AI Research

AI research itself is not new; its beginnings date back to the mid-1950s. Leading U.S. computer scientists, mathematically qualified individuals, and linguists met for a joint research project - their vision at the time: machines solving complex tasks that require human intelligence, without each individual step being pre-programmed.

That the field of artificial intelligence (AI) currently stands out so much is the result of the unfolding of decades of research efforts. In the past century, there have been repeated high phases of AI research, during which, however, among other things, the technical sophistication of the existing computers and networks was not sufficient and thus the high expectations could not be met to the full extent.

In recent years, however, we have again seen significant growth in the field of AI research. Applications that have attracted attention have emerged around the world in quick succession. Various AI applications are already integral parts of many people's daily lives, such as AI-based voice assistants on computers and smartphones. Important reasons for the rapid development are the exponential growth in computing and storage power as well as improved methods. Interest in AI continues to grow. But researchers still have much work to do to develop ethically compliant AI systems that relieve and assist humans with more everyday tasks.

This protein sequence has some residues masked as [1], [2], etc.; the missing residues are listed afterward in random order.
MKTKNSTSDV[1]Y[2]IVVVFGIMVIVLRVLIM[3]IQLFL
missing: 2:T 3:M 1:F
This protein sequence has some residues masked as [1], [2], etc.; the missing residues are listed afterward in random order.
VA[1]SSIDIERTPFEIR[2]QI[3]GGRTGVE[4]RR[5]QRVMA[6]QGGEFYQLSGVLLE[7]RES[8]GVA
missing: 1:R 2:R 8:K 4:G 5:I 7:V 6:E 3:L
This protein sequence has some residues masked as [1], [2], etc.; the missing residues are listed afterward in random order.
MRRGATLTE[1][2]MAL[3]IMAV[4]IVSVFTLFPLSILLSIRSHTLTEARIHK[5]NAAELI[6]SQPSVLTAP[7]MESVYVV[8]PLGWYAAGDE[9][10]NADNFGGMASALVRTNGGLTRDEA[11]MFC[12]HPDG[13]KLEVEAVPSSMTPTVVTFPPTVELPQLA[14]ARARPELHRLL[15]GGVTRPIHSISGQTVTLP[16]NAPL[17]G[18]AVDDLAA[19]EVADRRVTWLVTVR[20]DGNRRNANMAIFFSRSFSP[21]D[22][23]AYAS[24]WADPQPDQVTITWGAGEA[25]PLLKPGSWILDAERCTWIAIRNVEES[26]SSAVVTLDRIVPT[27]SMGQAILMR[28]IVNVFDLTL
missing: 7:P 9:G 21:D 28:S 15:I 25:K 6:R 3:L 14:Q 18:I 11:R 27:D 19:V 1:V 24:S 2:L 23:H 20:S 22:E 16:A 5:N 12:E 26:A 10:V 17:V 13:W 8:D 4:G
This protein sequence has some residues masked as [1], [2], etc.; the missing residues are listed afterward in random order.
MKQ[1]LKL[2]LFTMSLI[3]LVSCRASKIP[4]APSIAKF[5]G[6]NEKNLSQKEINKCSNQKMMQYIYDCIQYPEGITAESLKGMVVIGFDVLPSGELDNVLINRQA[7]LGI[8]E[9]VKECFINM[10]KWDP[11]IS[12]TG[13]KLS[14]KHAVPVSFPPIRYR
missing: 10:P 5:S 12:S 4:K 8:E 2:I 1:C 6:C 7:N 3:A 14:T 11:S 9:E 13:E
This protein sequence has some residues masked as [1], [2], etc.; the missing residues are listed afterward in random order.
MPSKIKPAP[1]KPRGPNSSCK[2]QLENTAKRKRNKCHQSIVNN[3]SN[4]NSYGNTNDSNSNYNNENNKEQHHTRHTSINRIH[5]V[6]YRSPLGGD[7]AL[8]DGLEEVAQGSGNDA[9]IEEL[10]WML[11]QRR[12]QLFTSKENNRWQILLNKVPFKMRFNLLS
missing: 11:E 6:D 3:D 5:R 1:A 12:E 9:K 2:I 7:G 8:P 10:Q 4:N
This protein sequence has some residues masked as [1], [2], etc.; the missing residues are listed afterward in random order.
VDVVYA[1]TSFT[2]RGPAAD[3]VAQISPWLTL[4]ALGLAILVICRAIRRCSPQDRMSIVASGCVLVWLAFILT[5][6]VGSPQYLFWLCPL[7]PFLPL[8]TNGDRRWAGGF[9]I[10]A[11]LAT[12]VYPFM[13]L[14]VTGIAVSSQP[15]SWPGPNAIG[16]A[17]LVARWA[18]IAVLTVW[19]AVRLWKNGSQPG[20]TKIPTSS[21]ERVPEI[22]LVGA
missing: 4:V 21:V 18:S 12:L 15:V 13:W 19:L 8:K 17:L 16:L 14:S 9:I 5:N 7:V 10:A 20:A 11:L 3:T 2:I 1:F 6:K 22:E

The potential of AI to analyze broader data sets, identify concepts and patterns in data, and enable human-machine communication is unfolding in nearly all sectors and numerous business processes.

To explore the methodology and potential of AI, research is devoted to various AI capabilities, for example:

  • Capturing and representing knowledge about the world, for example, in fraud detection;
  • Solve problems through logical reasoning, for example, in asset management;
  • Establish goals and sequences of actions that enable progress toward them, e.g., in network optimization;
  • Understand written and spoken language, e.g., in real-time translation; and
  • Making inferences about the world based on sensory input, e.g., in autonomous vehicles.

The German Research Center for Artificial Intelligence (DFKI)

In Germany, AI research came into sharper focus with the founding of the DFKI in 1988. In the process, German scientists made a name for themselves, especially in speech understanding, image processing and robotics.

For more than 30 years, DFKI has been working on applications in all AI fields. During this time, hundreds of projects have been implemented with industry partners - with significant impact beyond the German-speaking region. DFKI projects address the entire spectrum from application-oriented basic research to market and customer-oriented development of product functions.

Currently, about 1,080 employees from more than 65 nations are researching innovative software solutions with a focus on the following topics

  • Smart data & knowledge services,
  • Cyber-Physical Systems,
  • Multilingual Technologies,
  • Plan-based Robot Control,
  • Educational Technologies,
  • Interactive Textiles,
  • Robotics, 
  • Algorithmic Business and Production,
  • Innovative Retail,
  • Information Systems,
  • Embedded Intelligence,
  • Smart Service Engineering,
  • Intelligent Analytics for Mass Data,
  • Intelligent Networks,
  • Agents and Simulated Reality,
  • Augmented Reality,
  • Speech Technology,
  • Cognitive Assistance Systems,
  • Innovative Factory Systems,
  • Marine Perception and
  • Smart Enterprise Engineering.

The success: more than 140 professors from our own ranks and more than 97 spin-off companies with approximately 2,500 highly qualified jobs. 

Further information

Detailed information on the German Research Center for Artificial Intelligence (DFKI) can be found at